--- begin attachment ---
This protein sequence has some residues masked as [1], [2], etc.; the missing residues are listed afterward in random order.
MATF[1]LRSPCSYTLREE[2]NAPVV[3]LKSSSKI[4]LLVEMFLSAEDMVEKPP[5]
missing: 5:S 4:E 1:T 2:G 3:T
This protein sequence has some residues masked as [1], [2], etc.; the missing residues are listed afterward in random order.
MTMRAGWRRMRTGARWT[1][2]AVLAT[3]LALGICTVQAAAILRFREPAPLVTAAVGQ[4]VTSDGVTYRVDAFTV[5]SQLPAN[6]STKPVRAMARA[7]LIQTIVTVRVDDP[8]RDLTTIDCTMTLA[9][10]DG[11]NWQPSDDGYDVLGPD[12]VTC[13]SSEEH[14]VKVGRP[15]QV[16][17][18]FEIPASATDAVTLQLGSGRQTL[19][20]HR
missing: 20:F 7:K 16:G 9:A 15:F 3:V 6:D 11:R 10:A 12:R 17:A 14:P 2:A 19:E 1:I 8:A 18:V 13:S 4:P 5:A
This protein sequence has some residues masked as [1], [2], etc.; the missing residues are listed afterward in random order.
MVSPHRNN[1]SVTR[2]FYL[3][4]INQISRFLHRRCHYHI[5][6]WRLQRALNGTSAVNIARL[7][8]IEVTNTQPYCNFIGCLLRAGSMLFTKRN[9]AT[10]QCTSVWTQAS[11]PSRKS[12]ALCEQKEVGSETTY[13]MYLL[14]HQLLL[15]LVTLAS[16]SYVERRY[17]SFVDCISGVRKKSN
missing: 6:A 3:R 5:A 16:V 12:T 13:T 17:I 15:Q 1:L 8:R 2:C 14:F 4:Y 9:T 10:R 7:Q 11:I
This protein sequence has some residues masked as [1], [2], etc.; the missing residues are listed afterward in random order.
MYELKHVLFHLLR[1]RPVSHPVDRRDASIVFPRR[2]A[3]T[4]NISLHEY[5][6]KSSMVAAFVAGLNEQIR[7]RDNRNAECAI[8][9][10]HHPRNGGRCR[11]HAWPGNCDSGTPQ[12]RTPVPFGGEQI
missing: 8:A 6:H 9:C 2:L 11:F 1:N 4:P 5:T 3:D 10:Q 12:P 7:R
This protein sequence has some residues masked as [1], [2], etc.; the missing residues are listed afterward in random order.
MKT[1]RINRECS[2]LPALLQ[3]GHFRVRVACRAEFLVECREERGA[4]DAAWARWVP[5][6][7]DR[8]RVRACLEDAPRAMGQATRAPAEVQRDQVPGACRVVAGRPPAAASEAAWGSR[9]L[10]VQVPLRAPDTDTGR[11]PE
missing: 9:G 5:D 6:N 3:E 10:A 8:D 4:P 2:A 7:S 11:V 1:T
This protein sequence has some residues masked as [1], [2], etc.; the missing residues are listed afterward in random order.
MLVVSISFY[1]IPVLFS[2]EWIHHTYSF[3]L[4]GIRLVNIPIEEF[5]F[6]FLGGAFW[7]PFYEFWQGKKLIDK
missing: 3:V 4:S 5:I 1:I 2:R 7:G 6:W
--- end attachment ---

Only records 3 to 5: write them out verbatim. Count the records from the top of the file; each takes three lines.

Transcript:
This protein sequence has some residues masked as [1], [2], etc.; the missing residues are listed afterward in random order.
MVSPHRNN[1]SVTR[2]FYL[3][4]INQISRFLHRRCHYHI[5][6]WRLQRALNGTSAVNIARL[7][8]IEVTNTQPYCNFIGCLLRAGSMLFTKRN[9]AT[10]QCTSVWTQAS[11]PSRKS[12]ALCEQKEVGSETTY[13]MYLL[14]HQLLL[15]LVTLAS[16]SYVERRY[17]SFVDCISGVRKKSN
missing: 6:A 3:R 5:A 16:V 12:T 13:T 17:I 15:Q 1:L 8:R 2:C 14:F 4:Y 9:T 10:R 7:Q 11:I
This protein sequence has some residues masked as [1], [2], etc.; the missing residues are listed afterward in random order.
MYELKHVLFHLLR[1]RPVSHPVDRRDASIVFPRR[2]A[3]T[4]NISLHEY[5][6]KSSMVAAFVAGLNEQIR[7]RDNRNAECAI[8][9][10]HHPRNGGRCR[11]HAWPGNCDSGTPQ[12]RTPVPFGGEQI
missing: 8:A 6:H 9:C 2:L 11:F 1:N 4:P 5:T 3:D 10:Q 12:P 7:R
This protein sequence has some residues masked as [1], [2], etc.; the missing residues are listed afterward in random order.
MKT[1]RINRECS[2]LPALLQ[3]GHFRVRVACRAEFLVECREERGA[4]DAAWARWVP[5][6][7]DR[8]RVRACLEDAPRAMGQATRAPAEVQRDQVPGACRVVAGRPPAAASEAAWGSR[9]L[10]VQVPLRAPDTDTGR[11]PE
missing: 9:G 5:D 6:N 3:E 10:A 8:D 4:P 2:A 7:S 11:V 1:T